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The Influence Of Martial Arts

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VIDEO : Master The Skills of Tibetan Martial Arts.

Here is a short look at the history of martial arts after we here at thefightgame. tv compared notes as to what we have been taught and learned throughout the course of our studies in the arts. This is meant only as a guideline. We can’t guarantee the accuracy of the information contained here in. It’s just a compilation of what we’ve been taught.


Martial arts is another way saying the “art of combat” or “art of waging of war.” In it’s infancy, it was used as a weapon to survive. Kill or be killed. Martial arts can be a set of movements used for offensive or defensive purposes (called Kata’s or forms). It can also be a set of movements used to promote health. It has structure and every movement has meaning. Then again, the late Bruce Lee taught that one should take the best from
all arts and adapt them to whatever situation one finds oneself in. By not having structure and preset movements, one is not limited and confined. But as some have pointed out, therein lies the structure. 
Martial arts has evolved into everything from simple to complex systems of fighting and health. For example, in Kung Fu, some mimic movements from the animal kingdom and adapt them to human fighting.
Other’s, like in Tae Kwon Do, use focus techniques to build up “Chi” (Ones Life Force) and use it to generate powerful strikes. While others, like in Tai-Chi, use it to promote health. The list goes on and on.

The truth of the matter is most martial arts are similar. They all teach similar principles (like the ones mentioned above), just in different ways. It’s like religion. Many different religions but they all have something in common, they worship some form of deity. The one thing all martial arts have in common is that they promote self-defense. Hence the reason martial arts is called the “Art of self-defense” and it just depends on your personality, your range of movement and your comfort level as to which martial art will work best for you.

Furthermore, traditional martial arts, as we know them today, has it’s roots in religion and philosophy.
Buddhism had a great impact in India and China which impacted Chinese martial arts. Taoism and Buddhism in Japan led to Zen and all three impacted Japanese Martial Arts. Moreover, Chinese and Japanese philosophers too had an impact on martial arts. They strived to set a code of ethics and morals to live by.
The Japanese Samurai, for example, had the code of the Bushido.

The Beginning

So where did it all begin?
Well, we’ve heard martial arts started in China way back in 1,300 – 1,000 B.C. 
We’ve also heard martial arts started in Greece with the Romans and wrestling somewhere near 40 B.C.

And yet, there are still others that believe that it started in India somewhere in the first or second century B.C. and was brought over to China in or around 500 A.D.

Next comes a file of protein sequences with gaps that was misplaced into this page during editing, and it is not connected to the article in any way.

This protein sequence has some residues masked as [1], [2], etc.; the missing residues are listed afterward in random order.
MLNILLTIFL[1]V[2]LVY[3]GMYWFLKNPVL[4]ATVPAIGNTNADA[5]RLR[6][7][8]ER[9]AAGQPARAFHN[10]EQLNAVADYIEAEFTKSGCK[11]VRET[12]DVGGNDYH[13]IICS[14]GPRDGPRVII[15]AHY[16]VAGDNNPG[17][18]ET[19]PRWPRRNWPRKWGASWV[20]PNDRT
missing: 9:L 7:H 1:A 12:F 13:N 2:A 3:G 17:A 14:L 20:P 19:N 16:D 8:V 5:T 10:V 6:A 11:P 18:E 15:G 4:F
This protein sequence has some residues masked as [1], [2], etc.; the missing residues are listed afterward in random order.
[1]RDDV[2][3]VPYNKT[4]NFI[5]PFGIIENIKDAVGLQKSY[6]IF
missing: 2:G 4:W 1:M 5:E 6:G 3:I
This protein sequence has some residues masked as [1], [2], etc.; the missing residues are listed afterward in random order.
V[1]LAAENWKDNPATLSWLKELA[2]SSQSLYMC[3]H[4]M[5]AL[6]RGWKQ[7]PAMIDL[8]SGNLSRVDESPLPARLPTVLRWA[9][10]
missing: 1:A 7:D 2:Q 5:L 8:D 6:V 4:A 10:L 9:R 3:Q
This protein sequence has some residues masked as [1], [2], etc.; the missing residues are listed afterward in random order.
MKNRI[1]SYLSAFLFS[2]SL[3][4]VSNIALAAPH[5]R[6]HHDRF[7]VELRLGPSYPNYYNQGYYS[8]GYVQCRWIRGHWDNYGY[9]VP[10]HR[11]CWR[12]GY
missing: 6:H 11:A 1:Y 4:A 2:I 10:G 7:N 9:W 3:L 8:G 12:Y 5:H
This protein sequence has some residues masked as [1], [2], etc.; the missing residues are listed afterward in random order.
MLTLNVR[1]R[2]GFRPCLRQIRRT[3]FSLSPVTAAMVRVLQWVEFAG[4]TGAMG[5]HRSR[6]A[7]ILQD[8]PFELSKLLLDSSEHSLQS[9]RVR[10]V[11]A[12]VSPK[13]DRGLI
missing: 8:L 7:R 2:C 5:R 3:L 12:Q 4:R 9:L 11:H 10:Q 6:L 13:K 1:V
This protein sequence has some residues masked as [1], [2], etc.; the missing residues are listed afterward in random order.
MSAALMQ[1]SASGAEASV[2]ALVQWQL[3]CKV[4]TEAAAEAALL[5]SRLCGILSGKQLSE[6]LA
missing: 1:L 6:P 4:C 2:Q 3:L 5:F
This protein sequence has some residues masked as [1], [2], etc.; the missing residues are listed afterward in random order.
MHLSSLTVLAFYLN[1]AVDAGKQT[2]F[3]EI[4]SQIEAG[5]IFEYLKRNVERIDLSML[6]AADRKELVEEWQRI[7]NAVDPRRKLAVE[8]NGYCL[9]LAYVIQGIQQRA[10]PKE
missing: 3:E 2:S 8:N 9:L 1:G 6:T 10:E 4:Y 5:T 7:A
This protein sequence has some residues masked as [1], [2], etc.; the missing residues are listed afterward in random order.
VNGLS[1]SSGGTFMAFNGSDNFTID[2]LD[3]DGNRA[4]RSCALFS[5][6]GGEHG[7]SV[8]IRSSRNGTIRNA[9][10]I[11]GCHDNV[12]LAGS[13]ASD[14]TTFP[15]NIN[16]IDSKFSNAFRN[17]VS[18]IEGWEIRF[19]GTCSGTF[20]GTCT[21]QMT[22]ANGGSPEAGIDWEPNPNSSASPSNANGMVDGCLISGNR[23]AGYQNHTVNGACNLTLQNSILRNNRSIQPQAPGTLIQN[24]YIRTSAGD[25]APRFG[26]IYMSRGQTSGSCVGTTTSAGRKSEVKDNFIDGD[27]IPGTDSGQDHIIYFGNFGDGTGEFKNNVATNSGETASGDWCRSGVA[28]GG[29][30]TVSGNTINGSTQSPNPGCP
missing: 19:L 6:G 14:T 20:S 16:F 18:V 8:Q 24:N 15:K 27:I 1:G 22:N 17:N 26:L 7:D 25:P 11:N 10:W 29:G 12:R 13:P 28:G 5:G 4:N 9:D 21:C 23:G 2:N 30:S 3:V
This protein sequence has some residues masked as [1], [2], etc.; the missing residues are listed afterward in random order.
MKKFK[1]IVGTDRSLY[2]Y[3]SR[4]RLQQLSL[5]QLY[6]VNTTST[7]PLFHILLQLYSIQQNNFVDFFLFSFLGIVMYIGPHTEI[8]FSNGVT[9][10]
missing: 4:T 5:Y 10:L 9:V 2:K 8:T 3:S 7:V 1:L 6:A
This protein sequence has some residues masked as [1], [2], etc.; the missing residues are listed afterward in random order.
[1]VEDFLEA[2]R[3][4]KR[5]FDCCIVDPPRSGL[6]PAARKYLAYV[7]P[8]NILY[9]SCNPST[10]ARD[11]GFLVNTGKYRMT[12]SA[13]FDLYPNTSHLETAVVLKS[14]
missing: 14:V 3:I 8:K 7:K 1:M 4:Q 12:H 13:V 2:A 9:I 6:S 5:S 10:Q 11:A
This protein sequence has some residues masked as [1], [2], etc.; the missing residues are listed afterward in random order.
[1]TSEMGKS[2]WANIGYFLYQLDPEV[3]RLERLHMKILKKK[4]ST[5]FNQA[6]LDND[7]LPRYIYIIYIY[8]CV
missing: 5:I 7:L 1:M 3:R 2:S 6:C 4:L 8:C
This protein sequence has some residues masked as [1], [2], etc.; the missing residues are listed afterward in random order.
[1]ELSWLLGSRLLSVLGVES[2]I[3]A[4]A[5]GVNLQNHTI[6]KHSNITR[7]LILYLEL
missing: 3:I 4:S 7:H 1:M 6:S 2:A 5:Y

And we’ve heard it started in Europe around 750 B.C. and that wrestling was the first martial art known as Pankration.

Still others believe it goes back even further to 2,500 B.C. to the Egyptians, as they had some form of hand to hand combat.

More than likely, in some form, wrestling was the first martial art. When and where, who knows.

The closest thing that historians can agree upon is when a martial art started in a particular country.

For example, from what we’ve been told, most historians believe Kung Fu started around 500 A.D. when a man named Bodhidharma, who was said to be a monk from India, wandered the plains in search of enlightenment. He wandered into China and came across a Shaolin Temple where he began to teach his philosophy to the monks and some exercise skills. It is there where Kung Fu had it’s beginnings. 

And F.Y.I., Kung Fu is more of a western term as it means “he who possesses skill or ability.” The Chinese refer to martial arts as Wu Shu.

As you can tell, we here at thefightgame. tv have heard many explanations as to when it all began. All we know is that we are extremely grateful it has survived and flourished in our times.


Martial artists have adapted that which was used to fight wars of yesteryear into a gift of physical and mental conditioning for our times. 

This art, that teaches the ultimate skills for war, that has been handed down from generation to generation, has also transformed its practitioners into some of the most mellow, well mannered individuals the world has ever seen. From the day when a martial artist was in a kill or be killed situation, it has grown into somewhat of an oxymoron. That of a peaceful warrior. He/she would rather walk away from a fight than be in one.

The greatest victory one can achieve is that which you do not use your physical skills but that which you win by using your mental skills. 


If you are interested in learning more about martial arts history, go down to your local library and check out a couple of book on the subject. You could also go down to your local martial arts studio and ask an Instructor for their views. There are also many great documentaries available on television and video you can view.

Don’t be discourage if you come up with many different answers. That’s half the fun. Somewhere within all the theories probably lies the truth.

We here at thefightgame.tv like to think that martial arts started the very first time a human being took a breathe on this earth. It is the thought of where the next meal will come from. It is the battle to achieve shelter. It is the struggle to survive.

Martial arts is everywhere. 

We would like to leave you with a quote. We hope you like it.

Source : http://www.thefightgame.tv/MAHistory.htm

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